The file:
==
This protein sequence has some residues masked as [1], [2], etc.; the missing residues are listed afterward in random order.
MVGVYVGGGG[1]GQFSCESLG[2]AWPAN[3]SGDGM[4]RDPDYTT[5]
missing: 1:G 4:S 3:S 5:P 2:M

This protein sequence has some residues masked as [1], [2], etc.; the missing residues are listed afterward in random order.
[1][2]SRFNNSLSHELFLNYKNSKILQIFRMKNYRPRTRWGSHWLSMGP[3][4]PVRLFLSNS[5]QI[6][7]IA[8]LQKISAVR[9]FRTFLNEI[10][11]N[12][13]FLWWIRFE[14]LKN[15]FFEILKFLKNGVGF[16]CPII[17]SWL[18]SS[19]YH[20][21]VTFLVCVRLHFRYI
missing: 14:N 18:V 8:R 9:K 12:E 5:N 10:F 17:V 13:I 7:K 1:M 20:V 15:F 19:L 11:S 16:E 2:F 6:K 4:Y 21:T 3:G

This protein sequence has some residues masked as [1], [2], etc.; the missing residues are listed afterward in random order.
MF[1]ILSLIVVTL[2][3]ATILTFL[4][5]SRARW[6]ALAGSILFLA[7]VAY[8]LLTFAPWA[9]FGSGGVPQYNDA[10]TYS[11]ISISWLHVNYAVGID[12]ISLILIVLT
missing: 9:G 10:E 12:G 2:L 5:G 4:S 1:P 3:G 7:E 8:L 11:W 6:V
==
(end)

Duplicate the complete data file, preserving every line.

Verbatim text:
This protein sequence has some residues masked as [1], [2], etc.; the missing residues are listed afterward in random order.
MVGVYVGGGG[1]GQFSCESLG[2]AWPAN[3]SGDGM[4]RDPDYTT[5]
missing: 1:G 4:S 3:S 5:P 2:M

This protein sequence has some residues masked as [1], [2], etc.; the missing residues are listed afterward in random order.
[1][2]SRFNNSLSHELFLNYKNSKILQIFRMKNYRPRTRWGSHWLSMGP[3][4]PVRLFLSNS[5]QI[6][7]IA[8]LQKISAVR[9]FRTFLNEI[10][11]N[12][13]FLWWIRFE[14]LKN[15]FFEILKFLKNGVGF[16]CPII[17]SWL[18]SS[19]YH[20][21]VTFLVCVRLHFRYI
missing: 14:N 18:V 8:R 9:K 12:E 5:N 10:F 17:V 13:I 7:K 1:M 20:V 15:F 19:L 11:S 16:E 2:F 6:K 4:Y 21:T 3:G

This protein sequence has some residues masked as [1], [2], etc.; the missing residues are listed afterward in random order.
MF[1]ILSLIVVTL[2][3]ATILTFL[4][5]SRARW[6]ALAGSILFLA[7]VAY[8]LLTFAPWA[9]FGSGGVPQYNDA[10]TYS[11]ISISWLHVNYAVGID[12]ISLILIVLT
missing: 9:G 10:E 12:G 2:L 5:G 4:S 1:P 3:G 7:E 8:L 11:W 6:V